UK Weather: Guide to the Seasons
Guide to the UK Seasons
Although the seasonal differences in Britain are not as extreme as in some countries, there is still a large difference between winter and summer. The year is split into four seasons roughly each 3 months long, though the weather in Britain can be very erratic and so the seasons often overlap or don’t follow the standard pattern.
Below you can find the general weather conditions of each season in England. All the stats are based on Met Office (the UK’s main source of information about weather) averages from 1971-2000. All the statistics are only rough ideas as conditions can vary hugely even within England.
You can also find a more detailed look at the regional UK weather.
Winter (December to February)
Average Minimum/Maximum Temperatures: 6.6oC- 7.4oC
Average Min/Max Daylight Hours: 8-9 hours
Average Monthly Rainfall (mm): 78 mm
Winter is the coldest month in the UK, running roughly from December to February (although November can often suffer very wintry conditions too). Temperatures often get as low as freezing point (0oC), though not too much colder usually. This leads to frost in the mornings, ice on car windscreens and roads, and sometimes snow fall. British winters are usually very wet and windy as well, so make sure you wrap up warm and waterproof. To add to the miserable weather, the hours of daylight are very short during the winter, with days in London getting as short as 8 hours at the end of December.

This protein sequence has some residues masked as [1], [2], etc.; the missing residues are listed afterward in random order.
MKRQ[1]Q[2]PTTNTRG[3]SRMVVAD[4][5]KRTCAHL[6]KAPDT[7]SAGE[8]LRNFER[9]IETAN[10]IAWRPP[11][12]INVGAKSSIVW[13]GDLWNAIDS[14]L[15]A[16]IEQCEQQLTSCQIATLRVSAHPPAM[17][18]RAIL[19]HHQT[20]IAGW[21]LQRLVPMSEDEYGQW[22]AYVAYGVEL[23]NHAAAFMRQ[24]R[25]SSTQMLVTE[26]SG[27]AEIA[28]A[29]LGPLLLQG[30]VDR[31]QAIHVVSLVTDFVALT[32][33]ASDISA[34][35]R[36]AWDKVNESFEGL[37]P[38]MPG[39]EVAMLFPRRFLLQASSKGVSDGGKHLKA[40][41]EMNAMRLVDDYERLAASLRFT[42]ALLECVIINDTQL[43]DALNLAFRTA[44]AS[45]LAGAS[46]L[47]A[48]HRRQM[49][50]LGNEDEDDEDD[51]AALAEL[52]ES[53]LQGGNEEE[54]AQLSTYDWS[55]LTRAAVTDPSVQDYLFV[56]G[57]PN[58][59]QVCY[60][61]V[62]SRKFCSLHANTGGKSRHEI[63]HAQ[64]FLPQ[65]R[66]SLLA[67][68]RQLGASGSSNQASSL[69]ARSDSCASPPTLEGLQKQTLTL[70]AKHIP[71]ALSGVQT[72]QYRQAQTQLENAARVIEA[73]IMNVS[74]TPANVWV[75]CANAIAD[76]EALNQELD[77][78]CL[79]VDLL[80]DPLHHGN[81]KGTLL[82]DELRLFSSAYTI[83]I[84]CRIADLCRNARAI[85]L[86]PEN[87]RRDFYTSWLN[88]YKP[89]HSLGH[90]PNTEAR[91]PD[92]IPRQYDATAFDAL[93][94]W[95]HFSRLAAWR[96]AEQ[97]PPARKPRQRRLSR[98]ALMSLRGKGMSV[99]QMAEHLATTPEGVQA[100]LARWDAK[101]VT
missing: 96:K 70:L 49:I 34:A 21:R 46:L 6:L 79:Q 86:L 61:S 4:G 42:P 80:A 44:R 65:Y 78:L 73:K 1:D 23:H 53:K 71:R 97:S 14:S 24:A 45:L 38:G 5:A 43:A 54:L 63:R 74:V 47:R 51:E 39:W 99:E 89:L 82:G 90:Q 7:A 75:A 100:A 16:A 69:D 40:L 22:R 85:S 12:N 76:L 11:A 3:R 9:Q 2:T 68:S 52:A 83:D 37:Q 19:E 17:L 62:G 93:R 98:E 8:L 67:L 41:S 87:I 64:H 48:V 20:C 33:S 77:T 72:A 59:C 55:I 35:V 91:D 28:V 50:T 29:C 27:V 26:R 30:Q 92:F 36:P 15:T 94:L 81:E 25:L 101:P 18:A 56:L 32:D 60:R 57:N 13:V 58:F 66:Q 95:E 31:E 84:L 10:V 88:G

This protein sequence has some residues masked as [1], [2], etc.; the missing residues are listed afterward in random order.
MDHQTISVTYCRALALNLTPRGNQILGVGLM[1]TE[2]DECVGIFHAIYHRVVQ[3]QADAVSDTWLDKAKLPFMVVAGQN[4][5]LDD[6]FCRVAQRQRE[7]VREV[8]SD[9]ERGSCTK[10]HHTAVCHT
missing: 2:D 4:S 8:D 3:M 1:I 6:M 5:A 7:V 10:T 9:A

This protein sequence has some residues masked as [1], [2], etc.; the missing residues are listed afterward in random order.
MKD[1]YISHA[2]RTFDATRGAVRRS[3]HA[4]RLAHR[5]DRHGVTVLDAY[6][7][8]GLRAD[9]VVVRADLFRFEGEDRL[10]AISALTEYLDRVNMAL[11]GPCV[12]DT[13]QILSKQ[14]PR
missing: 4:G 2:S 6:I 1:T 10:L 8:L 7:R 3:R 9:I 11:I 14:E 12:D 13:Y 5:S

Spring (March to May)
Average Min/Max Temperatures: 9.3oC- 15.4oC
Average Min/Max Daylight Hours: 11-15 hours
Average Min/Max Rainfall (mm): 60 mm
Spring in the UK is all about new life springing up after the harsh conditions of winter. From March (roughly), the temperatures start to get warmer, frosts get less frequent and the days start to get longer. This brings with it plants shooting up all over the country, trees regaining their leaves and animals giving birth. However, spring is often still quite wet and windy in Britain, so don’t crack out the sunglasses and flip flops too early.
Summer (June to August)
Average Min/Max Temperatures: 18.1oC- 20.6oC
Average Min/Max Daylight Hours: 16 hours - 16 hours 30 mins
Average Min/Max Rainfall (mm): 61 mm
In theory summer in the UK should be hot and dry. In practice it is only hot in spells and it still rains quite a bit most summers. It is best to think of it as a way of making the hot days feel more special. On such days, temperatures can reach 30oC, though not much higher, and the British public make the most of it. People swarm to beaches, sit out in parks and generally revel in the hot temperatures. This is matched by the increased hours of daylight which reach almost 17 hours in London in mid June.
Autumn (September to November)
Average Min/Max Temperatures: 17.5oC- 9.5oC
Average Min/Max Daylight Hours: 10-14 hours
Average Min/Max Rainfall (mm): 81 mm
Autumn marks the gradual change from summer to winter and is probably the season with the biggest range in weather conditions. Septembers and even Octobers in Britain can often still be summery, recently even recording higher temperatures than August. Equally, Novembers can be very cold, and the UK sometimes even experiences widespread snow fall (like in 2010). In general, it is usually quite wet and windy in autumn though it is so variable that one year after another, autumns can seem like different seasons.
Below you can see the sunrise and sunset in London today, to give you an idea of the daylight hours.